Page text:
A big thanks and shout out to Elise Morgan for this guest post!
Learn more about Elise on Twitter: @elisemthewriter
If you’re looking to build muscle fast, you’re probably a pretty driven person used to working hard and seeing results. If you’re not seeing significant progress with growing muscle from month to month, however, you may need to change your approach. Here are seven scientifically proven ways to boost muscle growth in no time.
Focus More on the Eccentric Phase
There are two phases in lifting weights: concentric (hard) and eccentric (easy). For example, lowering into a squat is an eccentric action, while returning to standing is concentric. According to the European Journal of Applied Physiology, eccentric work is better for stimulating hypertrophy of muscle fibers – more humbly known as muscle growth. To achieve this, do one of two things: slow down eccentric movements or incorporate eccentric-only variations into your session. Using the squat as an example, lower into the squat, then end the exercise to make it eccentric-only. You’ll need to increase weight substantially since muscles are stronger when moving eccentrically.
All the proper nutrition and weight training in the world won’t counteract a persistent lack of sleep. Avoid burning the candle from both ends and prioritize getting enough sleep every night. During sleep, the release of human growth hormone in your body helps repair cells and build muscle, as well as keeping production of cortisol, a stress hormone, at a minimum. It’s also important not to time your daily workouts too close to bedtime. Instead, give yourself at least two hours after your workout to calm down before you try to head to sleep.
Increase Training Volume
Training volume is the number of reps multiplied by number of sets. This is a primary factor in muscle growth. The math is a little complicated after that, but the bottom line is that you need to use 50 to 75 percent of the maximum weight you can lift for three to six sets of 10 to 20 reps.
Eat More Protein
Weight training breaks down muscles and protein rebuilds them. Harder workouts increase your required intake of protein to grow muscle. Research has shown that you need to eat .25 to .30 grams of protein kg of body weight per meal. That’s the equivalent of three or four eggs or a cup of yogurt. To simplify your goal, go for a scoop of protein powder.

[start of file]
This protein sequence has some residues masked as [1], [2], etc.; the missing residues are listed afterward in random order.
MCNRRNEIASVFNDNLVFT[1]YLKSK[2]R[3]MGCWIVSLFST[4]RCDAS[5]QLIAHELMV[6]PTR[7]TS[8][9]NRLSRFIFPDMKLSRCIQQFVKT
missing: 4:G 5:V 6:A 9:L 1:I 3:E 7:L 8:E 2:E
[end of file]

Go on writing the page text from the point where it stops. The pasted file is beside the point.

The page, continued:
Decrease Rest Intervals
Rest no longer than 30 to 90 seconds between sets. This will provide rapid release of muscle-building hormones like the human growth hormone and testosterone while at the same time ensuring that you really tire out your muscles – a requirement for substantial muscle growth.
Focus on Calorie Surpluses
If you’re accustomed to counting calories to lose weight, this practice can be hard to get used to. However, to be effective in building muscle, you will need to consume more calories a day than you burn. If you consume less calories than you burn, your body sees this as a deficit and responds by downshifting its tendency to grow muscle. Shoot for 250-500 extra calories per day, mostly from protein, which is more likely to be stored as muscle.
Supplement with Creatine
Although creatine doesn’t have a direct connection to muscle growth, it boosts performance for high intensity lifting sessions. According to a research review in the Journal of Strength and Conditioning Research, supplementing your workouts with creating may help you lift an estimated 14 percent more reps than without creatine.
If you want to build muscle fast, these research-based changes to your current approach should do the trick – and remember not to get ahead of yourself. Make sure you allow time to recover from your workouts and get plenty of sleep.
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